Shaping Abortion Discourse: Democracy and the Public Sphere in Germany and the United States

By Myra Marx Ferree; William Anthony Gamson et al. | Go to book overview

CHAPTER ELEVEN
Measuring the Quality of Discourse

In this chapter we analyze empirically the three sets of questions raised in the previous chapter – who speaks, how and what they communicate, and what is the outcome of the discourse – to compare the extent to which the normative criteria of the different theoretical traditions are met in Germany and the United States.


THE INCLUSION ISSUE

Who speaks? We have already operationalized this with the concept of standing and have largely answered it in Chapter Five (summarized in Table 5.1). State and party actors are 75% of the speakers in Germany compared to 40% in the United States. The residual 25% in Germany is given over mainly to the Catholic and Lutheran churches and to experts, with a negligible 2% going to Pro and Anti movement organizations. The discourse focuses heavily on legislative and judicial actions, keeping citizens well informed about what their representatives are doing. This discourse looks very much like what the representative liberal model would consider ideal.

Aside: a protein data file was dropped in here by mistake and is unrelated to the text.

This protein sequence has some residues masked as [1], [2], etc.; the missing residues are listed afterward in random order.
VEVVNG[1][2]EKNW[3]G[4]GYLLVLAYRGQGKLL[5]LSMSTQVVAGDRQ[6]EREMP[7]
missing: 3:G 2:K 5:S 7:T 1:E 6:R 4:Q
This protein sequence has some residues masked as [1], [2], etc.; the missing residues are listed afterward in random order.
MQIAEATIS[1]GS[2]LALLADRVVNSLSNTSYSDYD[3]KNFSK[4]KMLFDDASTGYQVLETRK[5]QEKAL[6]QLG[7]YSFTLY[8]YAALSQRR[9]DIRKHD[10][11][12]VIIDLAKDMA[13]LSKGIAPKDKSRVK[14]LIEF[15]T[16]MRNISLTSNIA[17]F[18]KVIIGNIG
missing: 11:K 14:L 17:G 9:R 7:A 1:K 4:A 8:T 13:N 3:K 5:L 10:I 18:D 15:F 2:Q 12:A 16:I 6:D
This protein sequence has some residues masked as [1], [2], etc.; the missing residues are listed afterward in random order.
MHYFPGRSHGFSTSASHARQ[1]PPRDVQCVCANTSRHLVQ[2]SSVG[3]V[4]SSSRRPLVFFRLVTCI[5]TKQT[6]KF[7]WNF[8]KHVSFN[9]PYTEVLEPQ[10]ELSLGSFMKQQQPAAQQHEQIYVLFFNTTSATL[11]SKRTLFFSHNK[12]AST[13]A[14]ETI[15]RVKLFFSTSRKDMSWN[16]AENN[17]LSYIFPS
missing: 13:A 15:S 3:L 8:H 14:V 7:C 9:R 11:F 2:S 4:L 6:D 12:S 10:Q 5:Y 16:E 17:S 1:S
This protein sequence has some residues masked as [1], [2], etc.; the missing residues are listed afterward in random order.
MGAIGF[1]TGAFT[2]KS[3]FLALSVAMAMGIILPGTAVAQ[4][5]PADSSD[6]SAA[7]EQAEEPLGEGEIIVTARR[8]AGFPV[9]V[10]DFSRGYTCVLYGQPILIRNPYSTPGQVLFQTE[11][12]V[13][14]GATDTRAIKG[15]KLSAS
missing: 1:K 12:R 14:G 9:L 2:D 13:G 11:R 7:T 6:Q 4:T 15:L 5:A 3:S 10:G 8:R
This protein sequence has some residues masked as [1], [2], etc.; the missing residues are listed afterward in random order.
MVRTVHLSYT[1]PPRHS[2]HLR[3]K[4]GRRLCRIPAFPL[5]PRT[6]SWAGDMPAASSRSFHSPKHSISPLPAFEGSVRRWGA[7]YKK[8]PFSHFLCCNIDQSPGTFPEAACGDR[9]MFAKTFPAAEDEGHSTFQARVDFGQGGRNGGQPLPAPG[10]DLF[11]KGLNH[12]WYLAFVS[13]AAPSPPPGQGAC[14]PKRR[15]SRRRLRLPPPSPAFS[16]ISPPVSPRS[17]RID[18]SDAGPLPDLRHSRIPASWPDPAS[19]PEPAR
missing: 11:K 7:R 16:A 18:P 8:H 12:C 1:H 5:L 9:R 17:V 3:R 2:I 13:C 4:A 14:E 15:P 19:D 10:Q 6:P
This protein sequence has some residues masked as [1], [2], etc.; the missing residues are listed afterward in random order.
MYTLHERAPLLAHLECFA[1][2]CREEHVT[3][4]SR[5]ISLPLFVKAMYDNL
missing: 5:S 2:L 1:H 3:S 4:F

In the United States, in contrast, state and party actors are a minority and Pro and Anti movement organizations make up about onequarter of all speakers. The U. S.newspapers are three times as likely as German newspapers to quote individuals who are not spokespersons for anyone but themselves. U. S. discourse is slightly higher in including experts (6%, versus 4% in Germany), but experts are practically the only individuals who are quoted in Germany. They are only 40% of the individuals with standing in the United States. These results all suggest that the German discourse comes closer to meeting the elite dominance norm of representative liberalism while the United States better

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Shaping Abortion Discourse: Democracy and the Public Sphere in Germany and the United States
Table of contents

Table of contents

  • Title Page *
  • Contents vii
  • Tables and Figures ix
  • Foreword xi
  • Preface xv
  • Glossary xix
  • Part I - Introduction 1
  • Chapter One - Two Related Stories 3
  • Chapter Two - Historical Context 24
  • Chapter Three - Methods 45
  • Part II - Major Outcomes 59
  • Chapter Four - The Discursive Opportunity Structure 61
  • Chapter Five - Standing 86
  • Chapter Six - Framing 105
  • Part III - Representing Different Constituencies 129
  • Chapter Seven - Representing Women's Claims 131
  • Chapter Eight - Representing Religious Claims 154
  • Chapter Nine - Representing the Tradition of the Left 179
  • Part IV - The Quality of Abortion Discourse 201
  • Chapter Ten - Normative Criteria for the Public Sphere 205
  • Chapter Eleven - Measuring the Quality of Discourse 232
  • Chapter Twelve - Metatalk 255
  • Chapter Thirteen - Lessons for Democracy and the Public Sphere 286
  • Methodological Appendix 305
  • References 325
  • Index 339
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